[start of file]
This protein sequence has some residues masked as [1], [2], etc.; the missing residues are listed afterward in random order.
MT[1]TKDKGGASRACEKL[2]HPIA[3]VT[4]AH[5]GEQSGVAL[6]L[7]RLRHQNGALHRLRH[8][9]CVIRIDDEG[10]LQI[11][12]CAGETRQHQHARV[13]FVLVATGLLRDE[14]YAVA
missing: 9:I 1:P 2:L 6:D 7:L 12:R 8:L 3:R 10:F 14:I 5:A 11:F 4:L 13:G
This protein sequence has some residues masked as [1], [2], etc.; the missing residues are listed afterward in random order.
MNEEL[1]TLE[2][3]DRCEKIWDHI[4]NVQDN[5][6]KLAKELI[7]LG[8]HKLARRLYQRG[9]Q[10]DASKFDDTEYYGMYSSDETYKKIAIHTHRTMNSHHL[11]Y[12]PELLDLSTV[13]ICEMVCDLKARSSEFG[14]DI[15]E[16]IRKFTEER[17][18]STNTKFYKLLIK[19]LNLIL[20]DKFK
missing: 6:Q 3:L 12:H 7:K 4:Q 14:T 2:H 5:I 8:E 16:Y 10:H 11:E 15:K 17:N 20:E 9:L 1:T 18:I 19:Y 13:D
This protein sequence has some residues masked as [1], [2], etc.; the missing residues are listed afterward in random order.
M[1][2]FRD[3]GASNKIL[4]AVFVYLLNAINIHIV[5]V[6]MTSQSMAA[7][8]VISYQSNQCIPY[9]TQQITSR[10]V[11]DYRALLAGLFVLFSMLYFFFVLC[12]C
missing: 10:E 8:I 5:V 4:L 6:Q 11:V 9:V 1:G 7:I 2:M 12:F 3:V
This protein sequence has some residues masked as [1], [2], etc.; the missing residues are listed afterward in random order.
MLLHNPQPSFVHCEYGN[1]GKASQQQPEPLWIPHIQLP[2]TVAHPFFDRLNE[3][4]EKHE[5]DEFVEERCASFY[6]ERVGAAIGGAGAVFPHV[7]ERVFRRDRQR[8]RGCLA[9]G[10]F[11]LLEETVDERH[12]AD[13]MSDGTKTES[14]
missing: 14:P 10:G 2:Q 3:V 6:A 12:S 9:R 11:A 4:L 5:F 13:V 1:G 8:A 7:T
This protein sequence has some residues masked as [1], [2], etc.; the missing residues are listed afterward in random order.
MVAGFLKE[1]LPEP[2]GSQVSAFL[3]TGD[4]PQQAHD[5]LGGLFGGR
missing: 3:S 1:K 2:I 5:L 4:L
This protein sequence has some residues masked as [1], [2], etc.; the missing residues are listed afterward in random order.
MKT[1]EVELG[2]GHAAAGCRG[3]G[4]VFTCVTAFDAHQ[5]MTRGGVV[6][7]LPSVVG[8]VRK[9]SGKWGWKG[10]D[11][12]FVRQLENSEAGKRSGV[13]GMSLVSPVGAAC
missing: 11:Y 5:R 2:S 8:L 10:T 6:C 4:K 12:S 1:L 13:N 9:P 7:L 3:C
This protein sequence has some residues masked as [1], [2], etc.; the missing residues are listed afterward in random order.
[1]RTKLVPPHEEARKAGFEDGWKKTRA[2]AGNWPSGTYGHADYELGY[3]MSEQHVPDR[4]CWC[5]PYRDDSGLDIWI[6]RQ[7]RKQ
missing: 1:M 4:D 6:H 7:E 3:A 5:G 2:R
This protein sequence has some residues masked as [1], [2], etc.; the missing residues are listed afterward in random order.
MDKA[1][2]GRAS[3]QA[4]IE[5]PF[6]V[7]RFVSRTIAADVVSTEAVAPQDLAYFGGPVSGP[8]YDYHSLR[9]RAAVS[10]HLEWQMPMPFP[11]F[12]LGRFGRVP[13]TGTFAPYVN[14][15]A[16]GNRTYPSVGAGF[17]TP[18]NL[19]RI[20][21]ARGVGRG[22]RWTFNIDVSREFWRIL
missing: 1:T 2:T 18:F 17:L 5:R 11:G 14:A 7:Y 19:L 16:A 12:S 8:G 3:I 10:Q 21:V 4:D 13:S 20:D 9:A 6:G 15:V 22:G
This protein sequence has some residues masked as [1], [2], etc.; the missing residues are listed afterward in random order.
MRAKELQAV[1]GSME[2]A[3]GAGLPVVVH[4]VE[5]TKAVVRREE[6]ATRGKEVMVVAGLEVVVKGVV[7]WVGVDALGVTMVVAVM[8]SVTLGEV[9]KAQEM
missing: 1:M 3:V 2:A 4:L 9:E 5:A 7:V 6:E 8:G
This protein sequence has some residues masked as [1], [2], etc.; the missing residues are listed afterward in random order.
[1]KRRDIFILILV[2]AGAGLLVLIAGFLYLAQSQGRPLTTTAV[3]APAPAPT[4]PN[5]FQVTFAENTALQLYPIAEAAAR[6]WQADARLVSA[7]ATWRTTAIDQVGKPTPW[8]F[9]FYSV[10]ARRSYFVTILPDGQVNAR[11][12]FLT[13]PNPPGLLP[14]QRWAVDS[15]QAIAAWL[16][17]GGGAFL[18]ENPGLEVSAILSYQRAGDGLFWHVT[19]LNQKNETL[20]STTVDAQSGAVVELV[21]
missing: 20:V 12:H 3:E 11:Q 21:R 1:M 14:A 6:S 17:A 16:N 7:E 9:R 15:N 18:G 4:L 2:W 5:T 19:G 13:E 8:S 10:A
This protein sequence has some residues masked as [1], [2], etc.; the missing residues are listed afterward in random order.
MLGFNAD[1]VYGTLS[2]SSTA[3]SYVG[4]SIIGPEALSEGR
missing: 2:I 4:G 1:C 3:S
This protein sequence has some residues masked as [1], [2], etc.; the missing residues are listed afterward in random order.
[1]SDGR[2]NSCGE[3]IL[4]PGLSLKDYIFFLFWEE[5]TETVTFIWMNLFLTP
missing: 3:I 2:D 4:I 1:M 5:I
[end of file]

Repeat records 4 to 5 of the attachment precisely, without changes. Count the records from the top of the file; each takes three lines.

This protein sequence has some residues masked as [1], [2], etc.; the missing residues are listed afterward in random order.
MLLHNPQPSFVHCEYGN[1]GKASQQQPEPLWIPHIQLP[2]TVAHPFFDRLNE[3][4]EKHE[5]DEFVEERCASFY[6]ERVGAAIGGAGAVFPHV[7]ERVFRRDRQR[8]RGCLA[9]G[10]F[11]LLEETVDERH[12]AD[13]MSDGTKTES[14]
missing: 14:P 10:G 2:Q 3:V 6:A 12:S 9:R 11:A 4:L 5:F 13:V 1:G 8:A 7:T
This protein sequence has some residues masked as [1], [2], etc.; the missing residues are listed afterward in random order.
MVAGFLKE[1]LPEP[2]GSQVSAFL[3]TGD[4]PQQAHD[5]LGGLFGGR
missing: 3:S 1:K 2:I 5:L 4:L